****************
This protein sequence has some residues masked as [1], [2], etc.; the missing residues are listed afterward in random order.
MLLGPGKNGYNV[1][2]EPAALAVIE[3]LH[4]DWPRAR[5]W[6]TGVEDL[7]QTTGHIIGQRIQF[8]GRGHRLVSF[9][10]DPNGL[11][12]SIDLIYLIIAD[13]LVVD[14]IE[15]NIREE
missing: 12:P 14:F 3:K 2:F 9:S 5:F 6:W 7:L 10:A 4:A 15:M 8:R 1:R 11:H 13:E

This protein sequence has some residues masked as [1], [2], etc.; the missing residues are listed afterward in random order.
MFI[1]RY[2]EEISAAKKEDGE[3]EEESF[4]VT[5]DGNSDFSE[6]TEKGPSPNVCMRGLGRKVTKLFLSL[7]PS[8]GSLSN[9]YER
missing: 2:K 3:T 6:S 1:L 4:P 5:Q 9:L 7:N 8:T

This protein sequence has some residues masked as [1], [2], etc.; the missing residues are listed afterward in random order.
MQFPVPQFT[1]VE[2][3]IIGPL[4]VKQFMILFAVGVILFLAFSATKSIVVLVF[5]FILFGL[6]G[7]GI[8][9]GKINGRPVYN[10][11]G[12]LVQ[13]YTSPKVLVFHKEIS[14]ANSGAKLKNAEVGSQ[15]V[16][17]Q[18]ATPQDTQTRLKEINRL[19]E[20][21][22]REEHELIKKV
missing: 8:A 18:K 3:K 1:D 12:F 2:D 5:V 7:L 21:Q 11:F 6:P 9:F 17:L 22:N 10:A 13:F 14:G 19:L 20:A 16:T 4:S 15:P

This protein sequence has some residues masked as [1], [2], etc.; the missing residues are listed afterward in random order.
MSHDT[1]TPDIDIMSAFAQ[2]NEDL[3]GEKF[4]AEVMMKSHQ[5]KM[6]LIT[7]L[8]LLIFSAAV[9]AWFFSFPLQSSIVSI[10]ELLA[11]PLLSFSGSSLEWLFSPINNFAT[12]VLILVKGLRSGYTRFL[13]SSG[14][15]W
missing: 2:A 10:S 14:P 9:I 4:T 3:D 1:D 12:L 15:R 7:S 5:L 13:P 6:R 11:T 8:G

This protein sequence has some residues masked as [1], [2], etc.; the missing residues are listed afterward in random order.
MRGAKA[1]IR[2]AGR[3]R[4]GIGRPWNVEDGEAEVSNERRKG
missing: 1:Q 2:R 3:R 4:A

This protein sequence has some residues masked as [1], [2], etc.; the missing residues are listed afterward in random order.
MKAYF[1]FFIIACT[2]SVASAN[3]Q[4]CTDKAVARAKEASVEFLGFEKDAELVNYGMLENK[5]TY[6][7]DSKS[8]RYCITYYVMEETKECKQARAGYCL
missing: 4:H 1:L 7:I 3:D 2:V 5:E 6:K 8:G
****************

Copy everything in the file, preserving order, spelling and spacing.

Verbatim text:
This protein sequence has some residues masked as [1], [2], etc.; the missing residues are listed afterward in random order.
MLLGPGKNGYNV[1][2]EPAALAVIE[3]LH[4]DWPRAR[5]W[6]TGVEDL[7]QTTGHIIGQRIQF[8]GRGHRLVSF[9][10]DPNGL[11][12]SIDLIYLIIAD[13]LVVD[14]IE[15]NIREE
missing: 12:P 14:F 3:K 2:F 9:S 5:F 6:W 7:L 10:A 4:A 15:M 8:R 1:R 11:H 13:E

This protein sequence has some residues masked as [1], [2], etc.; the missing residues are listed afterward in random order.
MFI[1]RY[2]EEISAAKKEDGE[3]EEESF[4]VT[5]DGNSDFSE[6]TEKGPSPNVCMRGLGRKVTKLFLSL[7]PS[8]GSLSN[9]YER
missing: 2:K 3:T 6:S 1:L 4:P 5:Q 9:L 7:N 8:T

This protein sequence has some residues masked as [1], [2], etc.; the missing residues are listed afterward in random order.
MQFPVPQFT[1]VE[2][3]IIGPL[4]VKQFMILFAVGVILFLAFSATKSIVVLVF[5]FILFGL[6]G[7]GI[8][9]GKINGRPVYN[10][11]G[12]LVQ[13]YTSPKVLVFHKEIS[14]ANSGAKLKNAEVGSQ[15]V[16][17]Q[18]ATPQDTQTRLKEINRL[19]E[20][21][22]REEHELIKKV
missing: 8:A 18:K 3:K 1:D 12:F 2:D 5:V 7:L 21:Q 11:F 6:P 9:F 17:L 22:N 10:A 13:F 14:G 19:L 20:A 16:T 4:S 15:P

This protein sequence has some residues masked as [1], [2], etc.; the missing residues are listed afterward in random order.
MSHDT[1]TPDIDIMSAFAQ[2]NEDL[3]GEKF[4]AEVMMKSHQ[5]KM[6]LIT[7]L[8]LLIFSAAV[9]AWFFSFPLQSSIVSI[10]ELLA[11]PLLSFSGSSLEWLFSPINNFAT[12]VLILVKGLRSGYTRFL[13]SSG[14][15]W
missing: 2:A 10:S 14:P 9:I 4:T 3:D 1:D 12:L 15:R 7:S 5:L 13:P 6:R 11:T 8:G

This protein sequence has some residues masked as [1], [2], etc.; the missing residues are listed afterward in random order.
MRGAKA[1]IR[2]AGR[3]R[4]GIGRPWNVEDGEAEVSNERRKG
missing: 1:Q 2:R 3:R 4:A

This protein sequence has some residues masked as [1], [2], etc.; the missing residues are listed afterward in random order.
MKAYF[1]FFIIACT[2]SVASAN[3]Q[4]CTDKAVARAKEASVEFLGFEKDAELVNYGMLENK[5]TY[6][7]DSKS[8]RYCITYYVMEETKECKQARAGYCL
missing: 4:H 1:L 7:I 3:D 2:V 5:E 6:K 8:G